Wednesday, 11 November 2009
My loving sister from Oz sent us a DVD when I was pregnant. It's called "Dunstan Baby Language," and promised to reveal the secrets of baby talk. I thought the idea was sweet; D snorted and rolled his eyes. Then we kind of forgot about it and at one point it became a coaster for Tanzi's beer during her summer visit. My sister from Oz kept asking me whether I'd watched the DVD and I would hem and haw and say, "Ooohhh, not yet, but next week for sure!"
Then came the business of giving birth and recuperating and learning to breastfeed and no sleep, and needless to say, Ms. Dunstan was completely forgotten. Until the screaming began, about the fourth week after Jady lady's arrival.
I was slumped on the couch, bleary-eyed, watching my gorgeous daughter turn purple with unexplained rage. She wasn't colicky, and she really didn't scream that much. But when she did - man, oh man, that kid could really holler. For a long time. Her screams made both me and D want to run and hide, which was not a helpful reaction.
It was then that I remembered the promises of the lovely, raven-haired Ms. Priscilla Dunstan of Australia. I lunged for the coffee table, shuffled through the stacks of assorted crap and fished out the magical DVD.
"Your baby speaks Dunstan," it said on the back. "Your baby is talking to you. Now you can understand." Tucking Jade under one arm, I peeled off the cellophane and popped the disc into the DVD player. "You will feel less stress as your baby becomes happier. You will feel like a successful parent," the insert promised. Eight years of research, remarkable story of an Aussie woman, universal language of babies, blah blah blah. I turned up the volume. My husband would likely laugh at me, and my brother-in-law would make that "you're crazy" hand motion when I told him, but I would do it. I would learn the whole freaking Dunstan lexicon if it would only stop the insanity.
As luck would have it, the lesson (and DVD) was short: Dunstan-ese only consisted of 5 words. Yeah. What are these groundbreaking words, you ask? NEH, HEH, EH, EAIRH, and of course OWH. Meaning hungry, uncomfortable, gassy, really gassy and tired. And ALL babies say these words. Yep, all of them, regardless of race, language, background etc. At least, that's what Missus Dunstan says.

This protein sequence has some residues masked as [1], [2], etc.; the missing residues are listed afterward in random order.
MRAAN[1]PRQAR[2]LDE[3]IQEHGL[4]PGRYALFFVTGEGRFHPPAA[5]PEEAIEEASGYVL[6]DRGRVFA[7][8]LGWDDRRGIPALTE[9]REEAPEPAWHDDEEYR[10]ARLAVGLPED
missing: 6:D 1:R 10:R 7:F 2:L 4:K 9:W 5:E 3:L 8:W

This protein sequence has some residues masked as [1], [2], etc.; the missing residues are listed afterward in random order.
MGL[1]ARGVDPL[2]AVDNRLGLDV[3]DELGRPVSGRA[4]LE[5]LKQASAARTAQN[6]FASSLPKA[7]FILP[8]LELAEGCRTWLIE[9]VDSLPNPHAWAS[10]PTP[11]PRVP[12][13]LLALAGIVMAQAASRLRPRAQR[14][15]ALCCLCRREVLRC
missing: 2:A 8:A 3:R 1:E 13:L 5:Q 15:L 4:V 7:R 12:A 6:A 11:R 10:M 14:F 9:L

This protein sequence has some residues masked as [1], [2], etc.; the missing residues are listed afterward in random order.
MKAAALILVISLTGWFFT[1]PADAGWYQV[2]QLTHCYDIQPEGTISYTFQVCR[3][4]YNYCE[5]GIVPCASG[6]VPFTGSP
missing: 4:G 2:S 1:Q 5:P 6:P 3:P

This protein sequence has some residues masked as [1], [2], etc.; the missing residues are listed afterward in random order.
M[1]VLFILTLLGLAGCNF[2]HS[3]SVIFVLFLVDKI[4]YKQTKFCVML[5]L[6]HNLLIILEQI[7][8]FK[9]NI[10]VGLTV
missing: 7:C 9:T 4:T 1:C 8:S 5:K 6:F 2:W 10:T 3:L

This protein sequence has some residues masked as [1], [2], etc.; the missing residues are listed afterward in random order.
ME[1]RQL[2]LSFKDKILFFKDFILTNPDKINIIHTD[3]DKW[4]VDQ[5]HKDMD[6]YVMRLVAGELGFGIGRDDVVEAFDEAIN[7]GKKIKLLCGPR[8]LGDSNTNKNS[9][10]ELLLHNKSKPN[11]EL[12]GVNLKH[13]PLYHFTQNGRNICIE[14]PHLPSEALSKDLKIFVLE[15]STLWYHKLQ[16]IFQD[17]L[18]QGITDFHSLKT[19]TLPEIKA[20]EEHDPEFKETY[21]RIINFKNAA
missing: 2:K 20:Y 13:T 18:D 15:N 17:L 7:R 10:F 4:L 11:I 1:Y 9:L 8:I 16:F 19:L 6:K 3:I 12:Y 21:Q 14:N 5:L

Now, call me nutty, but I really did begin to hear Jade say "NEH" (which I came to interpret as HUNGRY RIGHT NOW MUMMY) and "EH" (which means OW OW OW THE GAS! I AM A WINDY BABY!) and this was extremely helpful, as I no longer tried to shove a boob in her mouth when she said "Eh" or put her to sleep when she said "Neh." As for the rest...well, perhaps I wasn't listening closely enough. I don't think I ever heard her say anything else on the DVD.
It's a neat idea, very nicely packaged, and Ms. Dunstan is mighty attractive. The thing that burns me about the whole Dunstan thing though, is that they don't tell you about the million other words babies say. Such as "WAAAAAHHHHH!", which I personally think has to be the most universal of all baby words. Or what about "AAAAIIIIEEEEEEEEEEEEE?" Or even "ARRRGHGHGHGHGHGHGHGHHHH!" (Oh wait, that's what I say after a Jady screamfest.)
Anyways, I'm glad there wasn't an exam for Dunstanese, because I surely would have failed. I've taken the handy chart off my fridge, because I got tired of trying to explain and defend it, and frankly, Jady Lady and I are starting to come to vague understandings based on facial expressions. We'll figure each other out eventually, DVD or no DVD.
Now if they'd just make one on the universal language of husbands, I'd be set.